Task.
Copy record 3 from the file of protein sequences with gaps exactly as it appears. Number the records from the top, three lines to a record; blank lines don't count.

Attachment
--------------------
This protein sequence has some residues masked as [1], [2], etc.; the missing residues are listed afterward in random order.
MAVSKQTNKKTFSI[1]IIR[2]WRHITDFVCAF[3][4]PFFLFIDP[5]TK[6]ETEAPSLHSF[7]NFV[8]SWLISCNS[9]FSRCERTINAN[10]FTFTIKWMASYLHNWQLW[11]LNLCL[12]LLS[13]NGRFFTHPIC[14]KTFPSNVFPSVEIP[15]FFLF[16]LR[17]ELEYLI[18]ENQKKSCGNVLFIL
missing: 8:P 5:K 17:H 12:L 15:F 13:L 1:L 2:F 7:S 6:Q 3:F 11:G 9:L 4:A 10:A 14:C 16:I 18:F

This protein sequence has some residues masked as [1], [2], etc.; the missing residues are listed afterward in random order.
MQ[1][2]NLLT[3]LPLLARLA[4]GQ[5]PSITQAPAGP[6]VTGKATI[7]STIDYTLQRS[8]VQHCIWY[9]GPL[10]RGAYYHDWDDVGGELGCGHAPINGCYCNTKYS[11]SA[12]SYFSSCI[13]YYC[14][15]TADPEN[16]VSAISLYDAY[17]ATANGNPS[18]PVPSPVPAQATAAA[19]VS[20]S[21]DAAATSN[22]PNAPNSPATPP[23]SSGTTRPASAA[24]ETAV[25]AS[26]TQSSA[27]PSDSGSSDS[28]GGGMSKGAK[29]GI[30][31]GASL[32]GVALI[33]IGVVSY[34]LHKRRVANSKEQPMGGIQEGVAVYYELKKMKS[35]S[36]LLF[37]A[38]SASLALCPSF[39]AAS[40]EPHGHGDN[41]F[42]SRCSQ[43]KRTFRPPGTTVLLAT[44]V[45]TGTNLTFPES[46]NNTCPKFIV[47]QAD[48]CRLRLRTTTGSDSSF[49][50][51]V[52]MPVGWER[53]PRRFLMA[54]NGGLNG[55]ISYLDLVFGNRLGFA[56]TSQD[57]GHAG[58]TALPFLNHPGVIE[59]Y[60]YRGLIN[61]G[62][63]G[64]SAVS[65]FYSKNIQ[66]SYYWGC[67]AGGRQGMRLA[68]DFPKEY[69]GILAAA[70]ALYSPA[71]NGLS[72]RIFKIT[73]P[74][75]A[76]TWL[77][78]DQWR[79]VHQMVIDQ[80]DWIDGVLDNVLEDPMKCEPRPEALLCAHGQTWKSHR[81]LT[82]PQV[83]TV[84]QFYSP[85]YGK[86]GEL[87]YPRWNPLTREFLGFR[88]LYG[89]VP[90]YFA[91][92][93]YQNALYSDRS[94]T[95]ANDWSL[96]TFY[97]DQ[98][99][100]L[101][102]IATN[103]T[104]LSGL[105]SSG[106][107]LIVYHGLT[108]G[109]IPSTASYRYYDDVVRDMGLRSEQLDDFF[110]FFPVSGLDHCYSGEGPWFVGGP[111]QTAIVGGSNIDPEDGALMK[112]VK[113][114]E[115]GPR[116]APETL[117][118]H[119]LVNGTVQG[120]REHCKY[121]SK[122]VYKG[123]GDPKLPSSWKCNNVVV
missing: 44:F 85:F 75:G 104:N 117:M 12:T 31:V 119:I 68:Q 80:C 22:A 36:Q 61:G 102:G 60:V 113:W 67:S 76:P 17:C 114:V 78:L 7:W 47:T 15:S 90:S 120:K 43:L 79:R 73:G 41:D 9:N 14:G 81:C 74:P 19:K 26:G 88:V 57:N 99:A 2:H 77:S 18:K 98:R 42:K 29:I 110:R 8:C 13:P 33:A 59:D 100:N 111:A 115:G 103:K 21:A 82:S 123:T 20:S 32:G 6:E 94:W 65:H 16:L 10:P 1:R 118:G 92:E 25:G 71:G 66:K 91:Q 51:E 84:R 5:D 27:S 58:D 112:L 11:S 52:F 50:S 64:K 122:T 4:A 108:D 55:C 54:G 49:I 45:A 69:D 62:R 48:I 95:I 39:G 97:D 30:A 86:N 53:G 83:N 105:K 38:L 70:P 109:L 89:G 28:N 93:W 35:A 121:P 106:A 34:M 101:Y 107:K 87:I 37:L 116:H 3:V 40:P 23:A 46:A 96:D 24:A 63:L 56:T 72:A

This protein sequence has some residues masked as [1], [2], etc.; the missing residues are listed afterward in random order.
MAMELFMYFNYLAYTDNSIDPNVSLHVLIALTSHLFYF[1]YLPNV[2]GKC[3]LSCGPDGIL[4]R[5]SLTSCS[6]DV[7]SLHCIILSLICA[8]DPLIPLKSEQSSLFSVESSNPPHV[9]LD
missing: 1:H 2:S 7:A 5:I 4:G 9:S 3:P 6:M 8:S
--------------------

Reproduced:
This protein sequence has some residues masked as [1], [2], etc.; the missing residues are listed afterward in random order.
MAMELFMYFNYLAYTDNSIDPNVSLHVLIALTSHLFYF[1]YLPNV[2]GKC[3]LSCGPDGIL[4]R[5]SLTSCS[6]DV[7]SLHCIILSLICA[8]DPLIPLKSEQSSLFSVESSNPPHV[9]LD
missing: 1:H 2:S 7:A 5:I 4:G 9:S 3:P 6:M 8:S